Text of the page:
Since the 1960s ecological artists have developed strategies of representing this reenchanted view of nature through its phenomena or events. A number of these artists have sought to use photography to represent this view. However when such works are presented in photographic form I argue that the use of a camera tends to objectify the event.
In order to avoid the objectifying tendency of photography a number of contemporary artists have developed photographic methods of image–making which dispense with the camera. Bioglyphs, the creative practice of this current research, have been linked to the work of this group because of a shared approach to the use of photographic materials. However, if we assess the role of icon and index within photography, we can see that this approach may not always be sympathetic to the project of these artists.
Three key outcomes are identified. The first is the clarification of the concepts icon and index as applied to photography. Photographic images are shown to be primarily iconic rather than indexical. The thesis argues that iconic images tend to objectify the world whereas indexical images tend to represent the world as being constituted by events. Iconic photographic images therefore contribute to a disenchanted view of the world.
The second is that this reassessment of icon and index highlights a clear distinction between bioglyphs and most of the other camera–less images with which they are associated. In contrast to the iconicity of camera–less photographs bioglyphs are shown to be radically indexical. The third outcome is to show that, methodologically and interpretationally, bioglyphs have more affiliation with other artworks that are primarily indexical. This realignment of bioglyphs with other indexical art proposes a new category of art practice. This new category of indexical art, which foregrounds nature's events, suggests a method of art practice that is more supportive of reconstructive postmodern ideas."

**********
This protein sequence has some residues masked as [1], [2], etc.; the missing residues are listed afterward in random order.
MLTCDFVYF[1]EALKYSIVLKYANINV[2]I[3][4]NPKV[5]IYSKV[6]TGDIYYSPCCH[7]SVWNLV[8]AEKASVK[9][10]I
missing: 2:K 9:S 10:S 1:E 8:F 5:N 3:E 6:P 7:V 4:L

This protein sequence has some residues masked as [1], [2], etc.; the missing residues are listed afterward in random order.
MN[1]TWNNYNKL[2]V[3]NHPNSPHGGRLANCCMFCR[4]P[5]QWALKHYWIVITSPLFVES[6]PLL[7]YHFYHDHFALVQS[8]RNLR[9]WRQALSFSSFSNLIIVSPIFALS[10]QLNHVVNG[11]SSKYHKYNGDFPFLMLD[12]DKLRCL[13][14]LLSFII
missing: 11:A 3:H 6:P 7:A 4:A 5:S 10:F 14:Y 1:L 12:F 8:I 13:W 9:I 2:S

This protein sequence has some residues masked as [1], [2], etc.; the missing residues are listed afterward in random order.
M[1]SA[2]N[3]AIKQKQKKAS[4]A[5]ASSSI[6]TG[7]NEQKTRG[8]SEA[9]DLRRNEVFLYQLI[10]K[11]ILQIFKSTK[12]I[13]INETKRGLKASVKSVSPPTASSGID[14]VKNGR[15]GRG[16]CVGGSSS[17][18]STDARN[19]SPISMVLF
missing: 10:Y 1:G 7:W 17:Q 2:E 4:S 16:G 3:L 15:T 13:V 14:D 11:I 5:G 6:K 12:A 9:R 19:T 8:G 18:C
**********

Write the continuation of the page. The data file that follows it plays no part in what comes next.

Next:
(Daro Montag, 2000)
Montag, D. "Bioglyphs: generating images in collaboration with nature's events". PhD, University of Hertfordshire, 2000.
"Popdex was initially created and developed as a website popularity index. As such, many people, bloggers especially, linked in to Popdex in order to increase their popularity. A site would receive its popularity ranking based on the number of visitors and pings it sent to Popdex through the link on its site. In fact, you may have arrived at this article as a result of one of those links! If so, we welcome you!
Popdex also used to be a place to get the latest news or post an online gamer's profile. Within the profile, many gamers would leave tips, strategies and cheats for their favorite online games.
Times have changed since those days and now Popdex has entered a new phase of web development. The site is hanging in the balance between what it once was, a website popularity index; what it now is, a collection of informational articles on a variety of subjects and what it will become, yet unknown.
Take some time to browse around the site. You may find some wisdom here. Give yourself a moment to think and to imagine what you would like to see the Popdex website become. How would you develop this website if you were given the title of Podex web developer? Then, send us a message and tell us about it. If we like your idea, you could be featured on the front page of the new Popdex as a premier web idea developer!"
(Popdex admin, http://www.popdex.com/computers/internet/web–development/popdex–web–development)
"In June 1995, I began refdesk in an attempt to bring some semblance of order to the chaos of the Internet. Somewhere along the way, refdesk became my passion, my source of bliss. ...
Refdesk has three goals: (1) fast access, (2) intuitive and easy navigation and (3) comprehensive content, rationally indexed. The prevailing philosophy here is: simplicity. 'Simplicity is the natural result of profound thought.' And, very difficult to achieve."